We already discussed that the data collected initially is huge (in terabytes or petabytes). Once it is sent to Spark, the Spark cluster manager distributes data across the cluster into smaller chunks. Each of these is called a ‘node’.

How Spark works?

So, even if you lose data on one node, the data will be available on other nodes due to replication. Data processing happens on different nodes parallelly, making Spark faster.

 

Why Use Spark for Big data Analytics?

Some important factors to prefer Spark for Big data analytics (data science with Spark) are ease of use, speed, efficient handling of large sets of data, iterative processing, real-time processing, graph processing, storage and analysis, and machine learning.

But the question is, why do we need Spark when we already have Hadoop? As we discussed before, Hadoop is suitable only for batch processing and not for real-time data processing. Spark, on the other hand, can do both.

Further, MapReduce is a bit complicated, especially for beginners, and it is slow as well. Also, MapReduce involves too many I/O operations (at each step). Spark is easy to use and offers faster processing as it stores data in the memory. This is done through RDD. Let’s know more about it.

RDD

RDD stands for Resilient (or reliable) Distributed Data. It splits data into chunks on the basis of a key and distributes it among the executor nodes. RDD supports transformations and actions.

There are very few I/O operations, and the data sits in the memory. Spark can handle data even with less memory. Some properties of RDD are:

  • Lazy evaluations,
  • In-memory computations, and
  • Immutability (data values can’t be changed once committed).

 

Introducing PySpark: Spark Python API

As we have mentioned before, PySpark is the Python API for Spark that helps us work with RDDs using the Python programming language. PySpark is a great API to perform computations and analyze voluminous datasets.

PySpark is also compatible with Python, R, Scala, and Java. It provides fast processing, a powerful caching mechanism, and disk persistence. Also, it is dynamically typed, and can easily perform real-time computations.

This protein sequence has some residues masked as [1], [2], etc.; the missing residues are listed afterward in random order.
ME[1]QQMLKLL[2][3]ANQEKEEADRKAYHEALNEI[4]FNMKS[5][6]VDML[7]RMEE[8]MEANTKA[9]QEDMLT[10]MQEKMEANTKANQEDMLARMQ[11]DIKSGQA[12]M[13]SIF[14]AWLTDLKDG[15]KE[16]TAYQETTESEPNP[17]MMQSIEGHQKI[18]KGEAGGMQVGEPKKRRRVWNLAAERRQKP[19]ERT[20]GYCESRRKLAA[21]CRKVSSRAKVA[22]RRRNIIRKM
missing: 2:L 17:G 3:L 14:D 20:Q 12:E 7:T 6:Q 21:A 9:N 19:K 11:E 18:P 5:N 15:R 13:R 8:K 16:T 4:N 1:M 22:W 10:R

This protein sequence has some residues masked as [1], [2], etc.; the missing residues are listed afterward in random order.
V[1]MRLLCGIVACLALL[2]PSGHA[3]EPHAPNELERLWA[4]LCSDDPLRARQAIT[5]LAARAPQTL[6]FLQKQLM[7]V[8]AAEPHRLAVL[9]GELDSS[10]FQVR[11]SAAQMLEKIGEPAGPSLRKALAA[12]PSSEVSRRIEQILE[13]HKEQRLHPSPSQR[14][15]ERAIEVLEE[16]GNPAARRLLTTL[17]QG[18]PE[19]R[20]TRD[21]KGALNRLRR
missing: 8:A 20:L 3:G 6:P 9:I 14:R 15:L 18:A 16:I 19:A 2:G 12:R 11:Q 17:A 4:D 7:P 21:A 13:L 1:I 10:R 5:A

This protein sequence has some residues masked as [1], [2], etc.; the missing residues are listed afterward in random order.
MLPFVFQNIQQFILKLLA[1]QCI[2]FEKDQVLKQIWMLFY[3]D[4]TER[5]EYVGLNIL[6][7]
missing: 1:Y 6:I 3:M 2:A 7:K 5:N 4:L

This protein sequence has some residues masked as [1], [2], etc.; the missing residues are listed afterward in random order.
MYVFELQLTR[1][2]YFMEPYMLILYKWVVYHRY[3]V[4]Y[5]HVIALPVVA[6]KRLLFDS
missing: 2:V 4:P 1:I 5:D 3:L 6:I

Another advantage of using the Spark Python API is that it has powerful data science libraries to perform data analysis and data visualizations.

Let us see some action and transformation functions performed by PySpark, which are useful for data science. The RDD performs action and transformation functions. First, we have to load the dataset into RDD:

RDDdata = sc.textFile(<path of the data file>)

Here, sc is the SparkContext.

Action operations

Action operations perform computations on the dataset. Some common action operations are:

  • take(n): This function displays the specified number of elements (n) from the RDD file. For example, RDDdata.take(10) will display an array of the first 10 elements of the dataset. Suppose a list has the elements List(1,2,3,4,5), and we call the take function with parameter 3. Then the result will be 1,2,3.
  • count(): Count returns the number of elements in the RDD.
  • top(n): Displays the top n elements from the dataset.

Transformation operations

Transformation operations create an entirely new RDD or modify elements of an existing RDD using the function. Some examples of transformation functions are:

  • Map transformation: If you have to transform each element of the RDD, you can use map transformations. A good example can be transforming the entire dataset into an upper case using the upper() function.
  • Filter transformation: These are applied to remove elements from the dataset. These elements are known as stop_words, and you can define your own set of stop words.